An overview of the basics of Red Hat OpenShift
OpenShift is a platform that allows you to run containerized applications and workloads, and it is powered by Kubernetes under the covers. There are many flavors available with OpenShift that each help streamline the day-to-day tasks for developers and operations engineers.
Check out this quick overview video where I go through each layer of the OpenShift architecture and explain how a developer and operations engineer can take advantage of using OpenShift.
What is OpenShift?
Hi everyone, my name is Sai Vennam, and I’m a developer advocate with IBM.
Today, we want to talk about OpenShift.
OpenShift is a platform that allows you to run containerized applications and workloads and is powered by Kubernetes under the covers.
The different flavors of OpenShift
Something that I want to clear up right off the bat is the different flavors that are available with OpenShift. Now, the open source project that actually powers OpenShift is called OKD, or Origin Kubernetes Distribution, and you can start with that for free today.
OpenShift, on the other hand, has multiple flavors and it’s an offering that comes with the Red Hat support regardless of where you choose to run your applications and workloads.
Let’s take a look at what the architecture of installing and working with OpenShift would look like.
One of the big advantages is being able to take advantage of public or private resources for running OpenShift. That includes bare metal or virtualized hardware, whether it’s on-prem or on a cloud provider.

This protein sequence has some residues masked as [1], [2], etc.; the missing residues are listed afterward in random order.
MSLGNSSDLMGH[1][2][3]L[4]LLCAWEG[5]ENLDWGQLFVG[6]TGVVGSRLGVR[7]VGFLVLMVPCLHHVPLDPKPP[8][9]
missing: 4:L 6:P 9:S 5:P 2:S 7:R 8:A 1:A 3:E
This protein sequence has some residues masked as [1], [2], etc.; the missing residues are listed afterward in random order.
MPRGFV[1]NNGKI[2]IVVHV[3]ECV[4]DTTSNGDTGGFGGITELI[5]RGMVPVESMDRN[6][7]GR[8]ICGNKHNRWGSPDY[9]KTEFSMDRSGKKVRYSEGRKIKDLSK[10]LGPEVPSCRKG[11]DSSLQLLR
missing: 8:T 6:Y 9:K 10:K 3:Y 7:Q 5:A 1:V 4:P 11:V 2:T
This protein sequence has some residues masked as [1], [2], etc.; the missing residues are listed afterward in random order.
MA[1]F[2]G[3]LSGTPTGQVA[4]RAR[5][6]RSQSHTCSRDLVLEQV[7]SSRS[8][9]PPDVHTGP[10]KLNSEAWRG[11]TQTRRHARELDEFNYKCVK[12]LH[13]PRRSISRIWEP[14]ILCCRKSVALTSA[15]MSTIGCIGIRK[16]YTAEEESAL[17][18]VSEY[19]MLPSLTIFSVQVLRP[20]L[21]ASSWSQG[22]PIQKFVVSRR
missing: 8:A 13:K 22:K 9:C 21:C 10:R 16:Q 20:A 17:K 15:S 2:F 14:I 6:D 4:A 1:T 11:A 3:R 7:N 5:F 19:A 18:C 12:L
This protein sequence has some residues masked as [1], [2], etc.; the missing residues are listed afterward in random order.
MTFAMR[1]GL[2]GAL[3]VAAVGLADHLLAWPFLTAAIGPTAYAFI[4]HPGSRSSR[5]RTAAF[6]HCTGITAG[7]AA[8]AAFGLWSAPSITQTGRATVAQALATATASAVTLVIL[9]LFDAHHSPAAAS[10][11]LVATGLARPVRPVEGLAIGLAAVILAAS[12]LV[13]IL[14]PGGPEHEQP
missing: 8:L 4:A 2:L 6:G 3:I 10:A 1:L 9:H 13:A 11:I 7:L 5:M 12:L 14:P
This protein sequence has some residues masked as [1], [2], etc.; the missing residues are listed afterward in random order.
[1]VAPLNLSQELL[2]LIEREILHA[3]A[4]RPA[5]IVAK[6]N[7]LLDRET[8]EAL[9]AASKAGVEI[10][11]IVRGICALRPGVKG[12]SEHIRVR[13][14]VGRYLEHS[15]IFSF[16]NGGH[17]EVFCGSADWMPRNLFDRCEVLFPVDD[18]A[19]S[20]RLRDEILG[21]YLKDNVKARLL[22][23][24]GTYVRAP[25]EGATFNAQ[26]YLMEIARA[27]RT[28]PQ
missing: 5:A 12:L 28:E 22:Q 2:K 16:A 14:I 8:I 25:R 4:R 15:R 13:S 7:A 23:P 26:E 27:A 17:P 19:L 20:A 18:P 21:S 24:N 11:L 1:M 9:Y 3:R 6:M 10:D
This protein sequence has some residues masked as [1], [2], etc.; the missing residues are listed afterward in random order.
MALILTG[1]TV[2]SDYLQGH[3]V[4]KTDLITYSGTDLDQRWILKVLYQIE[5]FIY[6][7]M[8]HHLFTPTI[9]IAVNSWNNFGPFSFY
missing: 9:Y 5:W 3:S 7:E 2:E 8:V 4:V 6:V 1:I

On top of that, we’re going to have the operating system, which is generally Red Hat Enterprise Linux, but you can also use CentOS when working with OKD.
On top of that, we’re going to have Kubernetes.
If you want to learn more about Kubernetes check out some of the other great videos that we have.
So, we’ll have the Kubernetes layer here.
Finally—this where OpenShift really comes in—it’s a layer that’s built on top of Kubernetes and makes working with it much easier.
OpenShift makes working with Kubernetes easier
OpenShift takes a lot of the difficult tasks—like deploying applications and doing things like the day-to-day operations—easier by building a web console in the CLI as well as a facade on top of Kubernetes to make all of those tasks just a little bit more streamlined and easy to do.
How does OpenShift benefit developers?
Let’s go with two different types of engineers that really benefit from taking advantage of OpenShift. We’ll start with developers.
So, we’ll sketch out a developer up here. Now, what does a developer have to do? Well, they generally have to write applications, create changes, test them out, deploy them into a cluster, and they’re really just focused on that. Any other kind of distractions will slow them down on from that task.
Working with OpenShift through the CLI and the web console
So, with dev, the first thing that they’re going to want to do when starting with OpenShift is to create a project and an application. To do so, OpenShift has two different ways of enabling developers to work with their platform. So, one you can take advantage of the CLI. And there’s also a really powerful web console that they can work with as well.
Creating a project and an application
So, the first thing that the dev wants to do is take advantage of one of those two form factors to create a project and an application, and there’s templates for all different kinds of source code and programming languages that the dev wants to work with.
Pushing changes to a repository
So, we’ll go ahead and do that, and then, you know, once they get into their flow of creating updates to an application, the very first that they’re gonna want to do is push changes to a repository. And in this case, let’s use GitHub as an example. Say that this developer is making changes to GitHub—that’s really all they need to do.